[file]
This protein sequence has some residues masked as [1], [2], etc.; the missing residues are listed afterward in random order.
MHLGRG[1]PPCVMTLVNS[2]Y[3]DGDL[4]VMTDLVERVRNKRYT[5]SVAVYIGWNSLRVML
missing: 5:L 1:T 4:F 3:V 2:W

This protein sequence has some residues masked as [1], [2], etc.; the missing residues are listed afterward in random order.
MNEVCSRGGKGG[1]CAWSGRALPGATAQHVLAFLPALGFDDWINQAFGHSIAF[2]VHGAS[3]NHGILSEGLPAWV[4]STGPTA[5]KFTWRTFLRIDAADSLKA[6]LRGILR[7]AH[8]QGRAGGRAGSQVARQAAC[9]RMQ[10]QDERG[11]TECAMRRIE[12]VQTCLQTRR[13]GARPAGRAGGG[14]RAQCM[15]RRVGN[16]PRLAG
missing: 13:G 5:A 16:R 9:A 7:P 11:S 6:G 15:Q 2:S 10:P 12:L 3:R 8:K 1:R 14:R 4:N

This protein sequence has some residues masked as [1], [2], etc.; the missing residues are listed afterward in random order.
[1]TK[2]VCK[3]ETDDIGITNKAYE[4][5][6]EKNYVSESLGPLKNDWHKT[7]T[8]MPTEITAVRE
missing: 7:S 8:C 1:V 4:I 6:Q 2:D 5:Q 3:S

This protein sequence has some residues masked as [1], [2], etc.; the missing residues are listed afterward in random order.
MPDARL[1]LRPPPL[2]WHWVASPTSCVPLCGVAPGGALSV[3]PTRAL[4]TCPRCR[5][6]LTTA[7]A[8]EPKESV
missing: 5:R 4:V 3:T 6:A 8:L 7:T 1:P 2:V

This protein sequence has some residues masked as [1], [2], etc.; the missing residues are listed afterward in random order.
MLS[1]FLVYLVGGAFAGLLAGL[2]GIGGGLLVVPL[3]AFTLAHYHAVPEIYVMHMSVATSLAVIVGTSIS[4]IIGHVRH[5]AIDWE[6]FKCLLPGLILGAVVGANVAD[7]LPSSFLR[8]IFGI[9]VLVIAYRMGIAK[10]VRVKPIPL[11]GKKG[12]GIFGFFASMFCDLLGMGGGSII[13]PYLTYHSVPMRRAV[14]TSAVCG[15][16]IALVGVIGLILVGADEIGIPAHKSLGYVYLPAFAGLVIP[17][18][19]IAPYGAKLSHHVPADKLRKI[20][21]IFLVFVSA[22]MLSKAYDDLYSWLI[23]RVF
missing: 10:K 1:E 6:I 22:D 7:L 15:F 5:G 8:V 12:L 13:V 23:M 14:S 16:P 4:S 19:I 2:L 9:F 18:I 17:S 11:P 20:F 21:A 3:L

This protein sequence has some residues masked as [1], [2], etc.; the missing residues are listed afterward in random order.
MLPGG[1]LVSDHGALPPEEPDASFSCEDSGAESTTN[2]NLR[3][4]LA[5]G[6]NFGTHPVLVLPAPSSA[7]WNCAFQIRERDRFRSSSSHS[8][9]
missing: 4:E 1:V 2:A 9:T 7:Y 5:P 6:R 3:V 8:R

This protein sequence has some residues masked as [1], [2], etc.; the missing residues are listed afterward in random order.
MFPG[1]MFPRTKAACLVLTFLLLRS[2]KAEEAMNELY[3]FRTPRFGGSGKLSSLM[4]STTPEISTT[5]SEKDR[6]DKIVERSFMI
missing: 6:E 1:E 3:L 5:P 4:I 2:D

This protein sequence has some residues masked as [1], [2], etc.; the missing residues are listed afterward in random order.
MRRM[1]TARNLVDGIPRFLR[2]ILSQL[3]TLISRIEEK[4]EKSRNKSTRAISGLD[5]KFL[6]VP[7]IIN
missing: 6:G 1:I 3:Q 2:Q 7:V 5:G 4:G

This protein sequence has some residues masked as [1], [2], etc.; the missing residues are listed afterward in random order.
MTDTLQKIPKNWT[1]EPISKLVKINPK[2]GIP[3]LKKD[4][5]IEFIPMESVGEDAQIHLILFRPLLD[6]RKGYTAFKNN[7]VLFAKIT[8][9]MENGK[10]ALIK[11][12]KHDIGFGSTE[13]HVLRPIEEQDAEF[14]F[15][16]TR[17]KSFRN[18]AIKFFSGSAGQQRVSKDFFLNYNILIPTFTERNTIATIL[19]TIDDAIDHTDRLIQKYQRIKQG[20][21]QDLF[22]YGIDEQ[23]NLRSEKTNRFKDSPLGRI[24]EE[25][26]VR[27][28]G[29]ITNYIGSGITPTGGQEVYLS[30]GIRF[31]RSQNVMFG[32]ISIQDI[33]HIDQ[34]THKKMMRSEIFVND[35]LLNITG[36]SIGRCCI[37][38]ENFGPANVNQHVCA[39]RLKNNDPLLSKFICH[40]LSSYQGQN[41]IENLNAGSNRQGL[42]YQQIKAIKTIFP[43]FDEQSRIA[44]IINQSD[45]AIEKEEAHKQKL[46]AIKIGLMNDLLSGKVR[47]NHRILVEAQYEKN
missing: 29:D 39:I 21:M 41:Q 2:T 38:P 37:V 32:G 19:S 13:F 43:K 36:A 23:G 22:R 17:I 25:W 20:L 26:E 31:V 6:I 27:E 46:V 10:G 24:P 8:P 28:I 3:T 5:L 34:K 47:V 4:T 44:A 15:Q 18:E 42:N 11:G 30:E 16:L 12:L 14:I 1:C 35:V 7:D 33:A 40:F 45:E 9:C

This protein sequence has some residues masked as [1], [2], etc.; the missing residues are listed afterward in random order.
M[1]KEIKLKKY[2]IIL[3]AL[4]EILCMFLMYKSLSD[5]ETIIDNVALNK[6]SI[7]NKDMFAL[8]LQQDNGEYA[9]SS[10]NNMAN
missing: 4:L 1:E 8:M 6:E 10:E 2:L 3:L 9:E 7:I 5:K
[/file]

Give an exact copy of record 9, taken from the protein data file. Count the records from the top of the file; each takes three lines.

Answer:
This protein sequence has some residues masked as [1], [2], etc.; the missing residues are listed afterward in random order.
MTDTLQKIPKNWT[1]EPISKLVKINPK[2]GIP[3]LKKD[4][5]IEFIPMESVGEDAQIHLILFRPLLD[6]RKGYTAFKNN[7]VLFAKIT[8][9]MENGK[10]ALIK[11][12]KHDIGFGSTE[13]HVLRPIEEQDAEF[14]F[15][16]TR[17]KSFRN[18]AIKFFSGSAGQQRVSKDFFLNYNILIPTFTERNTIATIL[19]TIDDAIDHTDRLIQKYQRIKQG[20][21]QDLF[22]YGIDEQ[23]NLRSEKTNRFKDSPLGRI[24]EE[25][26]VR[27][28]G[29]ITNYIGSGITPTGGQEVYLS[30]GIRF[31]RSQNVMFG[32]ISIQDI[33]HIDQ[34]THKKMMRSEIFVND[35]LLNITG[36]SIGRCCI[37][38]ENFGPANVNQHVCA[39]RLKNNDPLLSKFICH[40]LSSYQGQN[41]IENLNAGSNRQGL[42]YQQIKAIKTIFP[43]FDEQSRIA[44]IINQSD[45]AIEKEEAHKQKL[46]AIKIGLMNDLLSGKVR[47]NHRILVEAQYEKN
missing: 29:D 39:I 21:M 41:Q 2:T 38:P 37:V 32:G 19:S 13:F 43:K 36:A 23:G 22:R 17:I 25:W 20:L 26:E 31:V 6:I 27:E 46:V 10:G 24:P 8:P 28:I 3:T 5:L 34:K 47:V 4:T 44:A 15:Q 18:E 42:N 11:G 30:E 16:L 12:L 14:I 1:C 35:V 7:D 33:A 40:F 45:E 9:C